Overview: This study assessed the effects of C. lacerata (comes from white-rot fungus) on insulin resistance (when cells in the muscles, fat, and liver don’t respond well to insulin and can’t use glucose from the blood for energy) in patients with type 2 diabetes (disease that occurs when the blood sugar is too high; T2DM).
Conclusion: Twelve-week administration of C. lacerata (comes from white-rot fungus) in patients with type 2 diabetes (disease that occurs when the blood sugar is too high) resulted in significant improvement in insulin resistance (when cells in the muscles, fat, and liver don’t respond well to insulin and can’t use glucose from the blood for energy), especially in those with lower insulin sensitivity (how sensitive the body is to the effects of insulin).
Background: Several experimental studies have suggested beneficial effects of Ceriporia lacerata on glucose metabolism. However, there has been no human study assessing the effects of C. lacerata on glucose metabolism. Therefore, we investigated whether C. lacerata improves glucose control and insulin resistance in type 2 diabetes patients.
Methods: Ninety patients diagnosed with type 2 diabetes (T2DM) for more than 6 months were enrolled. Subjects were randomly divided into placebo (n = 45) or C. lacerata (n = 45) groups and then assigned to take placebo or C. lacerata capsules (500 mg/capsule) for a 12-week intervention period. Biochemical markers, including fasting glucose, 2-hour postprandial plasma glucose, and lipid profile levels, as well as insulin, c-peptide, and Hba1c, were measured. Furthermore, insulin sensitivity indices, such as HOMA-IR, HOMA-beta, and QUICKI, were assessed before and after the 12-week administration.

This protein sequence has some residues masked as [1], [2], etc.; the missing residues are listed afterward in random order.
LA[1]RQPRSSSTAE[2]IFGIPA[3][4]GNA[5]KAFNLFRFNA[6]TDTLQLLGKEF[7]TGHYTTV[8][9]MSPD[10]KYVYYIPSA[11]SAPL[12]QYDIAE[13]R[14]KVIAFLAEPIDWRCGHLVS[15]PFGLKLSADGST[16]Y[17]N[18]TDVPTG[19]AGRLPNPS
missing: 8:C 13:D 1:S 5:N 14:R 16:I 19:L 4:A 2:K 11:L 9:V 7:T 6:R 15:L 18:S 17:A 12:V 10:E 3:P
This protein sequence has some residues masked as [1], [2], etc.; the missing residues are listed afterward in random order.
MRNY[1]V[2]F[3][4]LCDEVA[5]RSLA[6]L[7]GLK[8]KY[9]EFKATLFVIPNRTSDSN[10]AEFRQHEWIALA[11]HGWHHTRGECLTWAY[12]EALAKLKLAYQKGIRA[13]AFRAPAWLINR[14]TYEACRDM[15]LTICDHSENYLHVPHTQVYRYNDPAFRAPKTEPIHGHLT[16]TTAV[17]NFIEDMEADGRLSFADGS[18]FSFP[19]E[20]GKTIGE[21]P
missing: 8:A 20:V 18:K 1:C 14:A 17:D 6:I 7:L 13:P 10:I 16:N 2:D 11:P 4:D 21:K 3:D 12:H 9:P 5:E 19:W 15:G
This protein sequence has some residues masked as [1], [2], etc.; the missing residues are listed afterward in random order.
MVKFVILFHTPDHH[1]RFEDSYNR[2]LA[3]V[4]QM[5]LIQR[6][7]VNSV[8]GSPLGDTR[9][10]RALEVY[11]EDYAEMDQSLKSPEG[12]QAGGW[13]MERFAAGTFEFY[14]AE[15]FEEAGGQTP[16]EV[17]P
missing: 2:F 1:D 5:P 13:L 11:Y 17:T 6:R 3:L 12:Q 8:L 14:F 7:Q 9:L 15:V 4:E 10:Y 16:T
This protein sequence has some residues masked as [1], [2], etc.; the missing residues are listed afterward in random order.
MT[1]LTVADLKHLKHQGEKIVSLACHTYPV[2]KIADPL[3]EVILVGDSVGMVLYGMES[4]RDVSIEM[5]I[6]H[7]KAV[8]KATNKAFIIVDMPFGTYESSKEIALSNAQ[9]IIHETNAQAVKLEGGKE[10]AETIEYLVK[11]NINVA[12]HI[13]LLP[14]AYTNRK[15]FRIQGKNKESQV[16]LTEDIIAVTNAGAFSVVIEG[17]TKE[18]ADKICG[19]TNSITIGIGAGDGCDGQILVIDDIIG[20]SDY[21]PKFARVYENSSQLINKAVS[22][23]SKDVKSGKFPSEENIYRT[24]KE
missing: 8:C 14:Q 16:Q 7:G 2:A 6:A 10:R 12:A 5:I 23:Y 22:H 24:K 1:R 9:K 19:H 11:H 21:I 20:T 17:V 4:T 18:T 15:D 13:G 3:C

Results: Eighty-four patients completed the study. There were no significant differences in fasting, postprandial glucose, HbA1c, or lipid parameters. HOMA-IR and QUICKI indices were improved at week 12 in the C. lacerata group, especially in subjects with HOMA-IR of 1.8 or more (p < 0.05). Fasting, postprandial c-peptide, and insulin levels decreased at week 12 in the C. lacerata group (p < 0.05). These significant differences were not observed in the placebo group.
Conclusions: Twelve-week administration of C. lacerata in T2DM patients resulted in significant improvement in insulin resistance, especially in those with lower insulin sensitivity. A larger population study with a longer follow-up period and an effort to elucidate the mechanism is warranted to further assess the effects of C. lacerata on T2DM patients.